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Subject:  Marketing a Novel as an eBook, the Final Chapter Date:  7/16/2012  7:08 AM
Author:  Varlot Number:  4840 of 4871

It's been quite some time since I last posted on the ongoing process of self-publishing my novel, House of Shadows. One of the more interesting developments occured when I discovered that another author by the name of Rachel Neumeier was publishing a novel with this same exact title with a publication date approximately two weeks to follow my own. Odd bit of serendipity, that. Ah well, these things happen. (Though not very often...)

My own version of this title came out last month. The trade paperback version was put together by Createspace, a subsidiary of Amazon, and made available on June 14. These same folks made an electronic version of the manuscript for the Kindle (the format is called 'mobi'), which was made available a couple of weeks later, on June 28.

This process was quite time consuming, which is why I am only now getting around to posting about it. I will try to keep my comments regarding the process as brief as possible and not overwhelm anyone with unnecessary jargon.

Createspace is quite the professional outfit. Their primary focus is the creation of trade paperback books. While they will convert a property into Kindle format (as they did mine), it is not necessary to utilize their services for this purpose. For more information on self-publishing one's own manuscript as an ebook on Amazon, I recommend exploring the relevant topics at, as an explanation of such would be far beyond the capability of a post such as this in order to do the topic justice.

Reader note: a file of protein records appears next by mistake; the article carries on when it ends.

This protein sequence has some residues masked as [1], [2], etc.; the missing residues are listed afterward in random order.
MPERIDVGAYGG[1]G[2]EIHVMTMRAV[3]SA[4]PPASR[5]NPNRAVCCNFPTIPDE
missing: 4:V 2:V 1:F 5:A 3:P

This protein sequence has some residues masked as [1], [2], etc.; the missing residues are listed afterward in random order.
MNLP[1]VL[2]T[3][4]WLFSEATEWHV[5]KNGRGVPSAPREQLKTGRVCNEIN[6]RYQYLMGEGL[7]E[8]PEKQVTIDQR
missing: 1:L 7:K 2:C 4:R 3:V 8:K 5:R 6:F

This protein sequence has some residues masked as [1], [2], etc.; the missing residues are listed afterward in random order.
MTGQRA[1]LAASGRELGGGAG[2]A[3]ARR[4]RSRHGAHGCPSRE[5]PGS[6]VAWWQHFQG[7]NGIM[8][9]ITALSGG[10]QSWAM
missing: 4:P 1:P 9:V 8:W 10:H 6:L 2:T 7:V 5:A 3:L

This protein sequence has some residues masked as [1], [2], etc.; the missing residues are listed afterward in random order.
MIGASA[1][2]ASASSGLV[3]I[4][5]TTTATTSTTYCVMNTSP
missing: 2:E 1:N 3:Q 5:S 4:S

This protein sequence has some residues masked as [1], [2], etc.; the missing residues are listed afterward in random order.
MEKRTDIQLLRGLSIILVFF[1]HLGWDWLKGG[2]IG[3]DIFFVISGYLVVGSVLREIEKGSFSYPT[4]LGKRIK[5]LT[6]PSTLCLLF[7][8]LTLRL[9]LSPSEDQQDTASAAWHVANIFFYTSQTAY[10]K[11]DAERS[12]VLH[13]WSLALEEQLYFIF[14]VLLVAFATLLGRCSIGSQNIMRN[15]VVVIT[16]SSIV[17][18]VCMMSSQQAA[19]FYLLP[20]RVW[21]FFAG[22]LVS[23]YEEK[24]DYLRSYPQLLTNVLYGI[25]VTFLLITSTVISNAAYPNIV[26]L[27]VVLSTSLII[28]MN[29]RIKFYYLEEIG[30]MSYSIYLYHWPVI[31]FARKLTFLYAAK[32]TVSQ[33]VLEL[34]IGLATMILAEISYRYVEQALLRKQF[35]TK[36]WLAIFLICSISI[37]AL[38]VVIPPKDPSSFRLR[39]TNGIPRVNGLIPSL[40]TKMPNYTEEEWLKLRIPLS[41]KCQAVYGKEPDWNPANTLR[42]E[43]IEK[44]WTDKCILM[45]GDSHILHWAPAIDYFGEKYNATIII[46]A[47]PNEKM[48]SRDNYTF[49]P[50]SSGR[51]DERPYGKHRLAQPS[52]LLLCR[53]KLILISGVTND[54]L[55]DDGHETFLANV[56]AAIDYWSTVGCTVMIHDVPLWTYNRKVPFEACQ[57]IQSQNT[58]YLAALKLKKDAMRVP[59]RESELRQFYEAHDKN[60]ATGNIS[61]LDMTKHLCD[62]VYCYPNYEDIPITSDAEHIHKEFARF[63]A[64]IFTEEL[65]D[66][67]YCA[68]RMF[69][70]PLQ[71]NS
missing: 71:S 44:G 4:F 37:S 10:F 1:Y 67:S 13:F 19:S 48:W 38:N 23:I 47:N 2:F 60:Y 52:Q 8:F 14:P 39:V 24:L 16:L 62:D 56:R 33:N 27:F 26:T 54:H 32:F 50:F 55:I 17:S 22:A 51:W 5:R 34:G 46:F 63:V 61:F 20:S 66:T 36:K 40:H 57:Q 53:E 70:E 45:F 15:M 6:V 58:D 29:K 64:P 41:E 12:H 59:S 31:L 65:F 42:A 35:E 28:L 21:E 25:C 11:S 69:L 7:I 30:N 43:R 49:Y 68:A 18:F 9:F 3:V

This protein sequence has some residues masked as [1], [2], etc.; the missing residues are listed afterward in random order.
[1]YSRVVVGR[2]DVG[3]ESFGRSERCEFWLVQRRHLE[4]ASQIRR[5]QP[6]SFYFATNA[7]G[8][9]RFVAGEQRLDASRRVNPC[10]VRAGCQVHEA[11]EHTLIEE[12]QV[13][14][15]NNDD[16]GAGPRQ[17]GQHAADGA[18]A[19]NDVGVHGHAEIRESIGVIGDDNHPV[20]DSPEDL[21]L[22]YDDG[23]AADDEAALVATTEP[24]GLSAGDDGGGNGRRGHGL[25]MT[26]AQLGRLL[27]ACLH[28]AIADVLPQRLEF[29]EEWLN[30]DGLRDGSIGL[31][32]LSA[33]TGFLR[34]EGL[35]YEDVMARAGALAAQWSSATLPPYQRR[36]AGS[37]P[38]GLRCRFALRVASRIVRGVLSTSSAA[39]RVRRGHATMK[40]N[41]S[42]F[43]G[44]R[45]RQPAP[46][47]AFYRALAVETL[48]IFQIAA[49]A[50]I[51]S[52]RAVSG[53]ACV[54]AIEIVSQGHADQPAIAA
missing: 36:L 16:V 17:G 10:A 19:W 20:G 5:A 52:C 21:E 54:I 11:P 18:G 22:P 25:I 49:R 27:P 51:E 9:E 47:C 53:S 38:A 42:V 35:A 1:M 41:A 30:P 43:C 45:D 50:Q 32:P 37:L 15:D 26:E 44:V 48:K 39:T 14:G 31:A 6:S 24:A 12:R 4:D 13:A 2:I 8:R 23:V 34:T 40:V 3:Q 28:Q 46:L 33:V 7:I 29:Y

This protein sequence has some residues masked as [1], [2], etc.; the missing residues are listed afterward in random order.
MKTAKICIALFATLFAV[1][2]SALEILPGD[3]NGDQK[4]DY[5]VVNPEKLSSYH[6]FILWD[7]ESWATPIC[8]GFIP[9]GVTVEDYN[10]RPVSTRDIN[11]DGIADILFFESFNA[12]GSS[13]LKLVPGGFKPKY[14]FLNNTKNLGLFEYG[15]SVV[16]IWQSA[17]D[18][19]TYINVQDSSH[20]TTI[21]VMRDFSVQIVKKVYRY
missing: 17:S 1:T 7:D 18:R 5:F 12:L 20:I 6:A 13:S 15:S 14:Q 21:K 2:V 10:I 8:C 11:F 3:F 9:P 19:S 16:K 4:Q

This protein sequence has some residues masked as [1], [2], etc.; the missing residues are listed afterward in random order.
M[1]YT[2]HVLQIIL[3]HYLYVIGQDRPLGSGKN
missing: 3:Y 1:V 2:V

I chose to go the Createspace route and have a trade paperback version of my novel done which could then be converted into a electronic format primarily as a safety measure. House of Shadows is intended to be the first in a series titled "The Breed Wars". Because of this, getting as much as possible right the first time was essential to me.

There are two basic elements to the creation of a Createspace trade paperback, the cover and the interior. These folks offer a series of pricing options to choose from. I described my needs to the rep assigned to me, who gave me a price of around $350 to do the cover. For this, I would receive two cover concepts, both front and back. I could then choose which I preferred, or combine the two (front of one, back of another). They would have also provided the cover art, but I already